How an insight into your genes helps you to develop resilience

From gene testing which may have excited your curiosity about your ancestry, fast-paced developments in gene testing now offer practical and powerful scientific insights into genetic predispositions affecting your health and well-being. The value of such gene testing is increased by the power of choice and an understanding of epigenetics. 


Gene testing

Your DNA is unique (unless you are an identical twin with shared DNA). You cannot change your genes. You can, however, influence the activity of specific genes, in response to environmental factors like your food choices. Epigenetics refers to the effect of environment (food and lifestyle) on the genetic template of the DNA. Quite simply, your food and lifestyle choices influence your health outcomes. A deep dive into your own DNA helps you to make the choices for your positive health outcomes. 

Gene testing now provides you with the opportunity to clarify specific gene variants which are having or may have an impact on your health and well-being. Epigenetics helps you to prevent health conditions and optimise well-being. Through specific gene tests  you can discover what you need to do to build the resilience to cope better with stressful events and to improve your physical and mental wellbeing.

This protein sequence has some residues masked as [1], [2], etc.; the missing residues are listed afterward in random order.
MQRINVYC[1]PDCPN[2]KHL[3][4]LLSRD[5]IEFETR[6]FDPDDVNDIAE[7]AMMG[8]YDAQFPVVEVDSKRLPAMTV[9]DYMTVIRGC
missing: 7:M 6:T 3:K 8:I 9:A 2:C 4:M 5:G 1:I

Maybe you see resilience as gritty, impermeable determination? This may conflict with a view of perseverance in which emotion and creativity flourish. Rather than “true grit”, a valid definition of resilience refers to adaptability in stressful situations. A more searching definition allows for the perception of challenge rather than threat in the stressful situation, and the challenge as an opportunity for personal growth. With adaptability and challenge, there is no conflict with the emotional connection and creative freedom in art, poetry and music.

There are many situations of everyday life which call for some resilience. There are also more exceptional situations which demand high levels of resilience. Our responses to stress belong to our ancestral survival mechanism which protected our ancestors against dangers. Stressors of today are more likely to be psychological than the physical dangers our ancestors faced. You’re not likely to come across a sabre-toothed tiger in the street. But you are likely to face a wide range of pressures in ordinary life, such as deadlines, exam situations or interviews.